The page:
CHARLOTTE, N.C. Among the first orders of business for Democratic National Convention delegates: approving a party platform thats expected to include support for same-sex marriage, abortion rights and organized labor.
Not exactly popular topics with voters in North Carolina or in other swing states considered pivotal to President Barack Obamas reelection chances.
While delegates approval of these and other guiding principles is key convention business, the content of a platform doesnt necessarily sway voters, experts say. And elected officials arent bound to it.
Ninety-nine percent of the people couldnt tell you whats in it, said Allan Lichtman, distinguished professor in the department of history at American University in Washington, D.C.
Social issues like abortion, or gay rights usually dont matter. Those are not the things that are most important to voters, Lichtman said.
What really matters to voters is how well the party in power has governed.
Democratic platform committee members met last month in Minneapolis and Detroit to finalize the draft, designed to reflect the partys vision for the country.
Tensions over marriage
When approved, the platform is expected to include wording supporting marriage equality and equal treatment for same-sex couples a first for a major political party.
This spring, Vice President Joe Biden, and then Obama, endorsed same-sex marriage. Then North Carolina voters convincingly approved a constitutional ban on same-sex marriage.
Since then, Republican Mitt Romney has held a slim lead over Obama in most North Carolina polls, notes economist William Hauk with the Moore School of Business at the University of South Carolina.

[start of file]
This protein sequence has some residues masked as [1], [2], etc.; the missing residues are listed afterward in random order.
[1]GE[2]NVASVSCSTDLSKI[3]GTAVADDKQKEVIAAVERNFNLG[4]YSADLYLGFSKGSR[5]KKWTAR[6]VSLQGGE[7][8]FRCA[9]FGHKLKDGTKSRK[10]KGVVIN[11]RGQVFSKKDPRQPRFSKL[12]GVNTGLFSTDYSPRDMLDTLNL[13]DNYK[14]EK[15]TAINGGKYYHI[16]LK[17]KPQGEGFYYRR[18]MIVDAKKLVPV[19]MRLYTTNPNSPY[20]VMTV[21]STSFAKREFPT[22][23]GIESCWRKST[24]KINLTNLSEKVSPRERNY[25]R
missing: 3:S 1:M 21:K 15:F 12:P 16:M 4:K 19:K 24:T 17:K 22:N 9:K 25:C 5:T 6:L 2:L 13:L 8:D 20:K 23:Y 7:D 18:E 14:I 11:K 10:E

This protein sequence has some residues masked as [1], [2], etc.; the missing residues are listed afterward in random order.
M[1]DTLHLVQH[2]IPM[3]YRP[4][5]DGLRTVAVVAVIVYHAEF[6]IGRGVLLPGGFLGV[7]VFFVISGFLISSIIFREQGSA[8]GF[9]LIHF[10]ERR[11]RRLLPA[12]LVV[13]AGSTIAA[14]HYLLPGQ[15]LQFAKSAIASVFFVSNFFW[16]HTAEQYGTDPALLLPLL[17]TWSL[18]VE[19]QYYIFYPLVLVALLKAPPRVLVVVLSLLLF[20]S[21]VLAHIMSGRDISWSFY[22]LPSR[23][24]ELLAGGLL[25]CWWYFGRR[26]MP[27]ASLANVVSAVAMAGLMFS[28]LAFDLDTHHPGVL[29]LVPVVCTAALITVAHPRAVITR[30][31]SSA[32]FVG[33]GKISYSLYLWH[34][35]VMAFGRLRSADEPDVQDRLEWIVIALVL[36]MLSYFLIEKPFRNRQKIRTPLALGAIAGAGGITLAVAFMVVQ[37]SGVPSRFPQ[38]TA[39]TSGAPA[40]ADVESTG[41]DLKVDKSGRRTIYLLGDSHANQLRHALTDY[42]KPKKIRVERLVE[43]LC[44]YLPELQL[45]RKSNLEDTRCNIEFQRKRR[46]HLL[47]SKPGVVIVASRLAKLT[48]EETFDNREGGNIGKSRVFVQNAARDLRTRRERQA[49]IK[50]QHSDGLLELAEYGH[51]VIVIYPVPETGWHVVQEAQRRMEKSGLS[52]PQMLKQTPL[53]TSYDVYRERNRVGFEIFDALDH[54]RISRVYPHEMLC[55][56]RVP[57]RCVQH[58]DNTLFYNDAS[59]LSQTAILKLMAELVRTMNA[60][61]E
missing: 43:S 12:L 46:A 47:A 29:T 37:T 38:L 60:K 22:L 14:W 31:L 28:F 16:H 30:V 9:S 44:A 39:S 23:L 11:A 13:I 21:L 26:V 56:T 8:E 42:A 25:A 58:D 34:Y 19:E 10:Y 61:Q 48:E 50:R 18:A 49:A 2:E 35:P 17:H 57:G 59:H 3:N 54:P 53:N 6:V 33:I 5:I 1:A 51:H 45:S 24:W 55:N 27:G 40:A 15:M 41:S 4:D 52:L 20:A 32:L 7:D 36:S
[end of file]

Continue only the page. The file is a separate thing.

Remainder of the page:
I expect that President Obamas explicit endorsement of same-sex marriage will be a slight negative with North Carolina voters, Hauk said.
Jobs, economy and unions
Convention organizers said Monday that the theme of this weeks gathering will be building an economy from the middle out language thats similar to what appears in a draft of the platform.
In addition to supporting high-tech manufacturing, cutting red tape for small businesses and raising the minimum wage, theres also an express commitment to continue supporting unions long a mainstay of the Democratic party.
But the South isnt known for its pro-labor stance. A recent poll showed 50 percent in the South consider labor unions necessary, compared to 60 percent outside the south, according to Scott Keeter, director of survey research for Pew Research.
In North Carolina, workers cant be forced to join unions under the states right-to-work law.
Womens rights issues discussed for inclusion in the platform include equal wages, contraception and a womans right to make decisions regarding her pregnancy, including a safe and legal abortion.
While controversial political issues like abortion rights dont typically tilt elections, Lichtman said, they could make a difference in a state like North Carolina, which Obama narrowly won in 2008 by about 14,000 votes.
If Obama is going to win North Carolina like he did last time, its going to be very, very close, Lichtman said. While those particular issues generally are not going to matter, they could if it comes down to a few thousand votes.
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